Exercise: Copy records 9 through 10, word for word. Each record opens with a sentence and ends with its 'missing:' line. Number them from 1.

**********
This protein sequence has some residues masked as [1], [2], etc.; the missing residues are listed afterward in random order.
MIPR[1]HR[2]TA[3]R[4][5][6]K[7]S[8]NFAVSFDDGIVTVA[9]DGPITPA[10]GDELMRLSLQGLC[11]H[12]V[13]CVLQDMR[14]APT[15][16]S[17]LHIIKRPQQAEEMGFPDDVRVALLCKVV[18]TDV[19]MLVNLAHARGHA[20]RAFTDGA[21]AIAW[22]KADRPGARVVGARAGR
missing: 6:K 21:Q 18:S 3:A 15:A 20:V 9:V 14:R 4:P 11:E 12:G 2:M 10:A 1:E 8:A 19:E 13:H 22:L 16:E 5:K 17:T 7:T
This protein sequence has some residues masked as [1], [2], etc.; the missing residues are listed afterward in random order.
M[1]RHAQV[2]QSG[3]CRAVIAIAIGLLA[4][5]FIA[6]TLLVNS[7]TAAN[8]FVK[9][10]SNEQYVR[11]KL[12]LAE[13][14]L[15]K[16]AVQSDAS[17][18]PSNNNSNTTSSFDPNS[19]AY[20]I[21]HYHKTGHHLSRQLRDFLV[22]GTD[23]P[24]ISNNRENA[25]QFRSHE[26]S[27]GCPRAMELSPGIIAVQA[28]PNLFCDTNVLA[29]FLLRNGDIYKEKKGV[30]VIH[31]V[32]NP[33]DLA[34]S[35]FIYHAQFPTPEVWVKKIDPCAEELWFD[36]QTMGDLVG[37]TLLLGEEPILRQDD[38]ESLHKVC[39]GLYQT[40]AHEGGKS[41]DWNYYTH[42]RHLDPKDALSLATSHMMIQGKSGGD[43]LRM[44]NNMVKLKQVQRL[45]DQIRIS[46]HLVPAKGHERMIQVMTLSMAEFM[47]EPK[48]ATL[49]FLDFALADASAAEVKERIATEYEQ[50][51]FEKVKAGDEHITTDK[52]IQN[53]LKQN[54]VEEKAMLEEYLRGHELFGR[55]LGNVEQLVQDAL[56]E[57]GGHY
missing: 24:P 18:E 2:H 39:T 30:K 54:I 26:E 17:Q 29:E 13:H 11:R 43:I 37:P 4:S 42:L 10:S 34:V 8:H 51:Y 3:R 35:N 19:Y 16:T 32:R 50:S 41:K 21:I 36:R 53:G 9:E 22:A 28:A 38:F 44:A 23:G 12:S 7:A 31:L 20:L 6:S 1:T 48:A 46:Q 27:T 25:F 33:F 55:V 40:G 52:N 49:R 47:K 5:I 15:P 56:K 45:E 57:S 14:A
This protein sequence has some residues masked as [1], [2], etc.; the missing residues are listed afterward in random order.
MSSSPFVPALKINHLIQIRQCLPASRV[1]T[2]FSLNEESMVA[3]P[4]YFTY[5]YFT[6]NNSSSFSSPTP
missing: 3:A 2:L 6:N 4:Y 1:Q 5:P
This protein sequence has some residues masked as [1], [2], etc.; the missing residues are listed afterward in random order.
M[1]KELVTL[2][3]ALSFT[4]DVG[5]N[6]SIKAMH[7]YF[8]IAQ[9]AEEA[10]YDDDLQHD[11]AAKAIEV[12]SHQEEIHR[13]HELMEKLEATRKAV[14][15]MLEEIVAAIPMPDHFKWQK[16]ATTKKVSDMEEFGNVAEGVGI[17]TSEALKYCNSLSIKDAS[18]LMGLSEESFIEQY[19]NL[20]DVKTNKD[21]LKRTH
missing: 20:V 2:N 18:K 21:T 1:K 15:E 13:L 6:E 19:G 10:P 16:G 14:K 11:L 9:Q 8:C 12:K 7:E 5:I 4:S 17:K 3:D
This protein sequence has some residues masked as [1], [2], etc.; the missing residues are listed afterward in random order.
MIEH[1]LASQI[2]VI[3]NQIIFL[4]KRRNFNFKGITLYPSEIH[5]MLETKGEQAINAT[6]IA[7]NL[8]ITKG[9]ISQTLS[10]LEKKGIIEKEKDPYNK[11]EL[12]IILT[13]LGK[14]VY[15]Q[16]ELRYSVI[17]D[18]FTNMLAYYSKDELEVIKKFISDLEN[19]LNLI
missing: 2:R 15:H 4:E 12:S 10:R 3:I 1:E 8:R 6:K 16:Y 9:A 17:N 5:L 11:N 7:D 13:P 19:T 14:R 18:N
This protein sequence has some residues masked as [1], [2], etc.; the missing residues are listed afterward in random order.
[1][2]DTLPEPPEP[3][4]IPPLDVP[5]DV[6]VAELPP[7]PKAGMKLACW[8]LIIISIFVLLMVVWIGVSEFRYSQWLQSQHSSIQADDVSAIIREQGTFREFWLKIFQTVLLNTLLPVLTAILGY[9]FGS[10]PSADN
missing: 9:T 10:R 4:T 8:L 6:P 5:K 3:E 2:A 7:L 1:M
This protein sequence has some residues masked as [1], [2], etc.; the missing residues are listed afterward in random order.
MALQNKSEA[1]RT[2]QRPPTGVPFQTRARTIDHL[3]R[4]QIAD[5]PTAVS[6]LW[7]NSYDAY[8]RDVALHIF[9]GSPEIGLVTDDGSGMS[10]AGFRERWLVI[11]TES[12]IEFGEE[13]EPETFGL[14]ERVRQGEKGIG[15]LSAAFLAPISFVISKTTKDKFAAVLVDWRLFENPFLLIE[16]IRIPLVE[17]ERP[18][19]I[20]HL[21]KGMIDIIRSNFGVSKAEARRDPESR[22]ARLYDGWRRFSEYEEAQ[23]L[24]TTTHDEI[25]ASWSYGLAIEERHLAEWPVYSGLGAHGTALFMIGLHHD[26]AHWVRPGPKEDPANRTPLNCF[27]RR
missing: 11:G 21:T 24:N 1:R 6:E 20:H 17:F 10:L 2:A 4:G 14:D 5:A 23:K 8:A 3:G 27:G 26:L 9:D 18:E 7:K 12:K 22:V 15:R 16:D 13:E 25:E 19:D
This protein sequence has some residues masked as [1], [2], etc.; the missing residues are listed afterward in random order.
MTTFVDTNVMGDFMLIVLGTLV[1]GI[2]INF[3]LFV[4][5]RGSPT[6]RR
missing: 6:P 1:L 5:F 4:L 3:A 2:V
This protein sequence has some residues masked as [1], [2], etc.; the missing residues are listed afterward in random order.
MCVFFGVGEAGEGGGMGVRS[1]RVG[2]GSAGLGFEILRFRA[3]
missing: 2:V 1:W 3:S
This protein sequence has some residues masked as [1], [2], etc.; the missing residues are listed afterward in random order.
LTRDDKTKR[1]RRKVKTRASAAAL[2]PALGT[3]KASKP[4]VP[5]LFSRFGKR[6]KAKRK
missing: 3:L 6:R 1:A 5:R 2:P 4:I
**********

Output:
This protein sequence has some residues masked as [1], [2], etc.; the missing residues are listed afterward in random order.
MCVFFGVGEAGEGGGMGVRS[1]RVG[2]GSAGLGFEILRFRA[3]
missing: 2:V 1:W 3:S
This protein sequence has some residues masked as [1], [2], etc.; the missing residues are listed afterward in random order.
LTRDDKTKR[1]RRKVKTRASAAAL[2]PALGT[3]KASKP[4]VP[5]LFSRFGKR[6]KAKRK
missing: 3:L 6:R 1:A 5:R 2:P 4:I